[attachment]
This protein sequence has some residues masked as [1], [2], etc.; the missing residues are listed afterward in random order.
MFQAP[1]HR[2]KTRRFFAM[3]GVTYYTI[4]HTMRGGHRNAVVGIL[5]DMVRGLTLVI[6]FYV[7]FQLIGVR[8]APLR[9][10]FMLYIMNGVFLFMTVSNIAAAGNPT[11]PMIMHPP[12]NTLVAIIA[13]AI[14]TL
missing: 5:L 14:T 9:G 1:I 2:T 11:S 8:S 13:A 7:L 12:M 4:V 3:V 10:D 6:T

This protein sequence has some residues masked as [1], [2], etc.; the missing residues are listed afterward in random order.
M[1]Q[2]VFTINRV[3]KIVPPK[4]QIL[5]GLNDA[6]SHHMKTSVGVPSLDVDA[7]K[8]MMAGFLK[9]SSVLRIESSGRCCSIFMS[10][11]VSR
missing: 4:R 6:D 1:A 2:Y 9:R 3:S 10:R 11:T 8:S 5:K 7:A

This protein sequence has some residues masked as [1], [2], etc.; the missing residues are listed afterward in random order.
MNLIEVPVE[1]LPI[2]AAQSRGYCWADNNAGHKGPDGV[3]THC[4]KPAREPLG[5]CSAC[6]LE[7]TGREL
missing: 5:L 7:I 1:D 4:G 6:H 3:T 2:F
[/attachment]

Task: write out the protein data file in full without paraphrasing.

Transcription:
This protein sequence has some residues masked as [1], [2], etc.; the missing residues are listed afterward in random order.
MFQAP[1]HR[2]KTRRFFAM[3]GVTYYTI[4]HTMRGGHRNAVVGIL[5]DMVRGLTLVI[6]FYV[7]FQLIGVR[8]APLR[9][10]FMLYIMNGVFLFMTVSNIAAAGNPT[11]PMIMHPP[12]NTLVAIIA[13]AI[14]TL
missing: 5:L 14:T 9:G 1:I 2:T 11:S 8:S 13:A 7:L 12:M 4:V 3:V 10:D 6:T

This protein sequence has some residues masked as [1], [2], etc.; the missing residues are listed afterward in random order.
M[1]Q[2]VFTINRV[3]KIVPPK[4]QIL[5]GLNDA[6]SHHMKTSVGVPSLDVDA[7]K[8]MMAGFLK[9]SSVLRIESSGRCCSIFMS[10][11]VSR
missing: 4:R 6:D 1:A 2:Y 9:R 3:S 10:R 11:T 8:S 5:K 7:A

This protein sequence has some residues masked as [1], [2], etc.; the missing residues are listed afterward in random order.
MNLIEVPVE[1]LPI[2]AAQSRGYCWADNNAGHKGPDGV[3]THC[4]KPAREPLG[5]CSAC[6]LE[7]TGREL
missing: 5:L 7:I 1:D 4:G 6:H 3:T 2:F